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Nuclear energy - safe?

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  • #46
    Nuclear energy - safe and beneficial (at times)

    Originally posted by salmoned View Post
    That reactor-in-the-sky has been bathing our planet with nuclear energy since before life on Earth began, can you get any safer or more beneficial than that?
    Beneficial, yes. We couldn't life without it. Literally. We can also harvest its heat and photovoltaic power.

    However, the sun is currently causing skin cancer, retinal degradation, and our doctors advise shielding our skin and eyes with hats, clothes, eye shades and sunscreens. We don't have to worry about meltdowns (currently and seemingly), but I just heard of another supernova in a distant galaxy. Too distant for us to see by eye.

    Perhaps no benefit comes cost-free. Guns protect us and threaten us. Politicians help us up and let us down. Cars transport us and kill and injure us in a number of ways (crashes, pollution, pedestrian accidents). Even sweet freedom allows terrorists to kill, maim and destroy.

    Every benefit has a cost. No easy way.
    Be Yourself. Everyone Else Is Taken!
    ~ ~
    Spreading the virus of ALOHA.
    Oh Chu. If only you could have seen what I've seen, with your eyes.


    • #47
      Re: Nuclear energy - safe?

      An interesting alternative to this scenario are Thorium based reactors.

      This element needs to be bombarded with a neutron beam to be fissile but as soon
      as the beam turns off it stops doing its thing.

      Thorium Oxide is a component of Coleman camp lantern mantles.

      The term "being in the limelight" stems from the early use of Calcium Oxide
      lamps to illuminate the stage .

      The design of radio tubes was influenced by these elemental design factors.


      • #48
        Re: Nuclear energy - safe?

        West Coast Babies Suffer Thyroid Problems After Fukushima Nuclear Meltdown
        by SOURCE on APRIL 8, 2013 · 0 COMMENTS

        Children born in Pacific coastal states in 2011 may be at greatest risk.

        By Anne Hurley / msn Healthy Living / April 4, 2013

        It’s already well known how devastating the March 2011 Fukushima nuclear reactor meltdown was for Japan — dramatic spikes in radiation-related illnesses, an increase in likely cancer deaths over the next several years, and pollution which may never truly be cleaned up.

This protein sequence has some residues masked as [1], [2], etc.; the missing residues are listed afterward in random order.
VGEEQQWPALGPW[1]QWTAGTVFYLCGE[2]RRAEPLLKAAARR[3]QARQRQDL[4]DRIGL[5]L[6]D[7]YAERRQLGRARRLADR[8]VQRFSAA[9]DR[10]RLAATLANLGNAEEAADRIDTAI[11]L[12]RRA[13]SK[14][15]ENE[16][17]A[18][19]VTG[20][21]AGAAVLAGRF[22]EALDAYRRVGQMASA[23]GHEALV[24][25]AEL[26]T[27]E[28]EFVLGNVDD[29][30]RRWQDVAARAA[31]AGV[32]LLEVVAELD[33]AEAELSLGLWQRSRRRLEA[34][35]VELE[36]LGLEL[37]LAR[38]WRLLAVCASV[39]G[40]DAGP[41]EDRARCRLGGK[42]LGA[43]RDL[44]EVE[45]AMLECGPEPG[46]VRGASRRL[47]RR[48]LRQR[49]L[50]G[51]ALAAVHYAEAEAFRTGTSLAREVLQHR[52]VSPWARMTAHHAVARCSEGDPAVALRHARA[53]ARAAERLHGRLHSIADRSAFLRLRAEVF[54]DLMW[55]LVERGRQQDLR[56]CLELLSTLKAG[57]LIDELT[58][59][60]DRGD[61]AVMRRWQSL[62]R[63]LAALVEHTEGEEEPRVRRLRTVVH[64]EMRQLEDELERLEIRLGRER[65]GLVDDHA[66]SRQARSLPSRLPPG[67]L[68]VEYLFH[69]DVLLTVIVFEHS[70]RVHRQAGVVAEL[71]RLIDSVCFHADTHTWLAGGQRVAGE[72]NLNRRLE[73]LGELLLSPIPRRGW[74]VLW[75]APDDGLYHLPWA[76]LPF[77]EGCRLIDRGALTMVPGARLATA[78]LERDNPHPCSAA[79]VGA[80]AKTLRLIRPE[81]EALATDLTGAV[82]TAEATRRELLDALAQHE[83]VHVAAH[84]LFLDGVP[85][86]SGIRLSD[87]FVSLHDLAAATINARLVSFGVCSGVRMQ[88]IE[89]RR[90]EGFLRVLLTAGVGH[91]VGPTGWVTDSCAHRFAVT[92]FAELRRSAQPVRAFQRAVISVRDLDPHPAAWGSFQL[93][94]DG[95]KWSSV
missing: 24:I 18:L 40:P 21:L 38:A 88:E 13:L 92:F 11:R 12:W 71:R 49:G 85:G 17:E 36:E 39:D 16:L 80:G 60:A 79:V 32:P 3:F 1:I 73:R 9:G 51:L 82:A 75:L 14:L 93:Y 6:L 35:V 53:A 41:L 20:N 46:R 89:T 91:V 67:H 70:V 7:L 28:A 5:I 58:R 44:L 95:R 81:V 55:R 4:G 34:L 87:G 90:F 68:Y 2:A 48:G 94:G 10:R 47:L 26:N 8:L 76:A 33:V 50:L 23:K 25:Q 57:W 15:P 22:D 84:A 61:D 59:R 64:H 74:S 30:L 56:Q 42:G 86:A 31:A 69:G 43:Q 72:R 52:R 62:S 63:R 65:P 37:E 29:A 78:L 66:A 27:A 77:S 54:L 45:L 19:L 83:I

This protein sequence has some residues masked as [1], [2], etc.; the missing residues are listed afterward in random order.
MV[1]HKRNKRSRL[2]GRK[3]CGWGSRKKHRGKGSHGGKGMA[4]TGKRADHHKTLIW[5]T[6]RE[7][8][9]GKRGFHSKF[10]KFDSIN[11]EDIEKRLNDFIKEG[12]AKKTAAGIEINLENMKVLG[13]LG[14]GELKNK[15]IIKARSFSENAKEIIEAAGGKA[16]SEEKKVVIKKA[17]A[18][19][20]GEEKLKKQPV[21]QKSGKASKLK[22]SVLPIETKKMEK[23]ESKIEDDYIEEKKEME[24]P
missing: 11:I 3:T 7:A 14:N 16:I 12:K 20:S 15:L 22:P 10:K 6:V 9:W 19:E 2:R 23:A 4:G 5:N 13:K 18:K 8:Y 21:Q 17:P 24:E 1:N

A new study suggests what many worldwide have feared — that the devastation from the traveling radiation has in fact sickened infants in other countries, including babies born shortly after the incident in Hawaii, Alaska, Washington, Oregon, and California.

        The study, conducted by scientists with the Radiation and Public Health Project, found that babies born shortly after the incident were 28 percent more likely to suffer from congenital hypothyroidism than were children born in those states during the same period one year earlier. In the rest of the U.S., which received less radioactive fallout, the risks actually decreased slightly compared with the year before.

        The explosions produced the radioisotope iodine-131, which floated east over the Pacific Ocean and landed through precipitation on West Coast states as well as other Pacific countries. The levels of that isotope were measured in levels hundreds of times greater than supposedly safe levels. Radioactive iodine accumulates in human thyroid glands, and, in babies and fetuses, the radiation can stunt the growth and development of both the body and the brain. That condition is congenital hypothyroidism (which, luckily, is treatable when and if detected early).

        Fukushima fallout appeared to affect all areas of the U.S., and was especially large in some, mostly in the western part of the nation, the study said. Even worse, other conditions affecting babies born in that time frame may have been caused or worsened by Fukushima, the researchers said.

        “[State and federal] health departments will soon have [data] available for other 2010 and 2011 indicators of fetal/infant health, including fetal deaths, premature births, low weight births, neonatal deaths, infant deaths, and birth defects.”